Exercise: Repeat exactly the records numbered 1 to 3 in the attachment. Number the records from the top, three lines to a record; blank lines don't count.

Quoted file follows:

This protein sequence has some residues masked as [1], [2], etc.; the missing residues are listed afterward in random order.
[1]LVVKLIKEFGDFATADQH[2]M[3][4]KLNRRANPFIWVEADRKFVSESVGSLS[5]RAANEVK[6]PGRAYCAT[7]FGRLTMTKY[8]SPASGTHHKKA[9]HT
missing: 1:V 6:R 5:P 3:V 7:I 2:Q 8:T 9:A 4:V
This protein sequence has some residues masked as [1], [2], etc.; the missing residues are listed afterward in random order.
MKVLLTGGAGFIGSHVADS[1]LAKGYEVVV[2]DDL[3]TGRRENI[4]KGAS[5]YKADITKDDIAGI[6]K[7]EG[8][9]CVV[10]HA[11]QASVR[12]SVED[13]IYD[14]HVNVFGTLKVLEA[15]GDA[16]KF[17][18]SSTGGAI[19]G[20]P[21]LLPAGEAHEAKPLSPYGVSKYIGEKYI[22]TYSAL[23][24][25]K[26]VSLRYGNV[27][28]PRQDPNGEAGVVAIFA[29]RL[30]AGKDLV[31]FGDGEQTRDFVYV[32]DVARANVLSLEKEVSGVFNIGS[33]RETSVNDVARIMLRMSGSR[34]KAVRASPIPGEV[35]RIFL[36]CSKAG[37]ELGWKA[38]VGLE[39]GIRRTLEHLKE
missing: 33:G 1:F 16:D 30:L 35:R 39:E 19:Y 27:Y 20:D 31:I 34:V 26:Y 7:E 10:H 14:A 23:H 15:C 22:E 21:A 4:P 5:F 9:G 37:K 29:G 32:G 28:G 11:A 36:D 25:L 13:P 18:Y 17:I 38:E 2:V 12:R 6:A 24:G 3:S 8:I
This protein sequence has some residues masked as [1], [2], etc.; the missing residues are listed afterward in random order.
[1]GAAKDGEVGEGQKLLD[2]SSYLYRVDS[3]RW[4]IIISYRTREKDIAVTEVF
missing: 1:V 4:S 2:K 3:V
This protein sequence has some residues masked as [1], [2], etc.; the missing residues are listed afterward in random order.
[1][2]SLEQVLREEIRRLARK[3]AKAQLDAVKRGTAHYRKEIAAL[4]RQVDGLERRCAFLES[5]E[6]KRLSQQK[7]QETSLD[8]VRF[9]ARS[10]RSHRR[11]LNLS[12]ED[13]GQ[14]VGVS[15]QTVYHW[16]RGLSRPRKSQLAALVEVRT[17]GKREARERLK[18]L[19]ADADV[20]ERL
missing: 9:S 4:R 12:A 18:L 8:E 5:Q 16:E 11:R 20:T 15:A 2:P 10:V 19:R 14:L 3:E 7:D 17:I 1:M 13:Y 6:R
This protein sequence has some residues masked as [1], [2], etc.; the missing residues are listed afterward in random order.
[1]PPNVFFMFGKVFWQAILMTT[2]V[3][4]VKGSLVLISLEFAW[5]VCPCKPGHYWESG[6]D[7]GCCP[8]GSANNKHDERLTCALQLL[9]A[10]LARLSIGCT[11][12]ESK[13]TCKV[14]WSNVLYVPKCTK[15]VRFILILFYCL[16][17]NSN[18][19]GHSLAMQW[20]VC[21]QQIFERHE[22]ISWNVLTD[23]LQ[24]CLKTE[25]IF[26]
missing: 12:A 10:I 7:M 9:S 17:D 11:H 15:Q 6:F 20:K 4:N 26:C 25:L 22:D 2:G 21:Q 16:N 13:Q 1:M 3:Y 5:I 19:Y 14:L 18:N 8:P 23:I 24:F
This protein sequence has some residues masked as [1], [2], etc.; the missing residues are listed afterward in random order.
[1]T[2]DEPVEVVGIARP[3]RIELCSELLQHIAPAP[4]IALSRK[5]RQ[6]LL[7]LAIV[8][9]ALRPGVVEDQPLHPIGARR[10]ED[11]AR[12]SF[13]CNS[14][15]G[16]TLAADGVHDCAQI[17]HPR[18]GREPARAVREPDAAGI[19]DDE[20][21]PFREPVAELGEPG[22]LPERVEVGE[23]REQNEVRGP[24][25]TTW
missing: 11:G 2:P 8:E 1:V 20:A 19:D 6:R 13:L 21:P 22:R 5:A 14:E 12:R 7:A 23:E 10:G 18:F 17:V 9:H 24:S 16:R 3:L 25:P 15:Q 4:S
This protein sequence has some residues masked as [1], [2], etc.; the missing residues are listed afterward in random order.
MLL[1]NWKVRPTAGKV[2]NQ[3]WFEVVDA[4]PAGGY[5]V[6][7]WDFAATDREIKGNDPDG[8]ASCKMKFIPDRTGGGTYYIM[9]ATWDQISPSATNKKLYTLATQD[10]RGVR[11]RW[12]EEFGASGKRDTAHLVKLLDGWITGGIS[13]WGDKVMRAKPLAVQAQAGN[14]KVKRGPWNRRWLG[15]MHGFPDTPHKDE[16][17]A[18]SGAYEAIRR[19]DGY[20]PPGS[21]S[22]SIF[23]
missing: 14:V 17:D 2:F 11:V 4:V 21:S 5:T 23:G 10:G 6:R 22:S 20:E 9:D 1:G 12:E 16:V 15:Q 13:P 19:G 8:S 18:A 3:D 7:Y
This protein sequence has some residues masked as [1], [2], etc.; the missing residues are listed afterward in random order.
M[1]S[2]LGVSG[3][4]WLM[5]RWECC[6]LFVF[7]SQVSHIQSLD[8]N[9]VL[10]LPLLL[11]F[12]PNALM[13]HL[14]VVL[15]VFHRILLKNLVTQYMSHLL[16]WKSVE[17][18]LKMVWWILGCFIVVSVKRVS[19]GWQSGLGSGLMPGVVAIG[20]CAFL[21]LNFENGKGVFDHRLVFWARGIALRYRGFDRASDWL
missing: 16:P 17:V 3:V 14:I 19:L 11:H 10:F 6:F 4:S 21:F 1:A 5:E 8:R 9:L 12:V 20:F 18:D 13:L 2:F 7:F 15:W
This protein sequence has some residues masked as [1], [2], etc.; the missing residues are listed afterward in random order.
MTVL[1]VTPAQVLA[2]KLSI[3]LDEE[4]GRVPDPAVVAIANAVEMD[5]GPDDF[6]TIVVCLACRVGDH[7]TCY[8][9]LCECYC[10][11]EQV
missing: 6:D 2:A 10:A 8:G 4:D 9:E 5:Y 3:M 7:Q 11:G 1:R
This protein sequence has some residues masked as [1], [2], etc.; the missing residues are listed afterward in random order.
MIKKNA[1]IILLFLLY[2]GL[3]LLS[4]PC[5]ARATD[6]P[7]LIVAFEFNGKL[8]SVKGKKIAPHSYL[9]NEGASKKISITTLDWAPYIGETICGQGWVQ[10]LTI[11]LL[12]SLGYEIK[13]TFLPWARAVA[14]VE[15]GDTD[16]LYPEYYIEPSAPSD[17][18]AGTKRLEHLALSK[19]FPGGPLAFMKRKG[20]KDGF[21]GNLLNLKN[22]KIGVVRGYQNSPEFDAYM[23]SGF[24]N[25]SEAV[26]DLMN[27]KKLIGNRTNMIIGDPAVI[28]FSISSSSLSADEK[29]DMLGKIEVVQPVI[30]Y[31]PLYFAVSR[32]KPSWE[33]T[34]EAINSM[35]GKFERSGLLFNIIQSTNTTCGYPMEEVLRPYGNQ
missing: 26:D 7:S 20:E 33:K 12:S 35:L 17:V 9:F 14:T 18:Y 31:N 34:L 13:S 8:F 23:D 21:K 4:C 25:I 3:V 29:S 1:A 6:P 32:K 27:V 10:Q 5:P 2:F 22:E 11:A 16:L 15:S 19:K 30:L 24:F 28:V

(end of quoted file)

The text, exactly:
This protein sequence has some residues masked as [1], [2], etc.; the missing residues are listed afterward in random order.
[1]LVVKLIKEFGDFATADQH[2]M[3][4]KLNRRANPFIWVEADRKFVSESVGSLS[5]RAANEVK[6]PGRAYCAT[7]FGRLTMTKY[8]SPASGTHHKKA[9]HT
missing: 1:V 6:R 5:P 3:V 7:I 2:Q 8:T 9:A 4:V
This protein sequence has some residues masked as [1], [2], etc.; the missing residues are listed afterward in random order.
MKVLLTGGAGFIGSHVADS[1]LAKGYEVVV[2]DDL[3]TGRRENI[4]KGAS[5]YKADITKDDIAGI[6]K[7]EG[8][9]CVV[10]HA[11]QASVR[12]SVED[13]IYD[14]HVNVFGTLKVLEA[15]GDA[16]KF[17][18]SSTGGAI[19]G[20]P[21]LLPAGEAHEAKPLSPYGVSKYIGEKYI[22]TYSAL[23][24][25]K[26]VSLRYGNV[27][28]PRQDPNGEAGVVAIFA[29]RL[30]AGKDLV[31]FGDGEQTRDFVYV[32]DVARANVLSLEKEVSGVFNIGS[33]RETSVNDVARIMLRMSGSR[34]KAVRASPIPGEV[35]RIFL[36]CSKAG[37]ELGWKA[38]VGLE[39]GIRRTLEHLKE
missing: 33:G 1:F 16:D 30:L 35:R 39:E 19:Y 27:Y 20:D 31:I 34:V 26:Y 7:E 10:H 14:A 23:H 15:C 22:E 21:A 4:P 5:F 9:G 37:K 29:G 32:G 28:G 11:A 36:D 25:L 13:P 18:Y 17:I 38:E 2:V 12:R 6:A 24:G 3:S 8:I
This protein sequence has some residues masked as [1], [2], etc.; the missing residues are listed afterward in random order.
[1]GAAKDGEVGEGQKLLD[2]SSYLYRVDS[3]RW[4]IIISYRTREKDIAVTEVF
missing: 1:V 4:S 2:K 3:V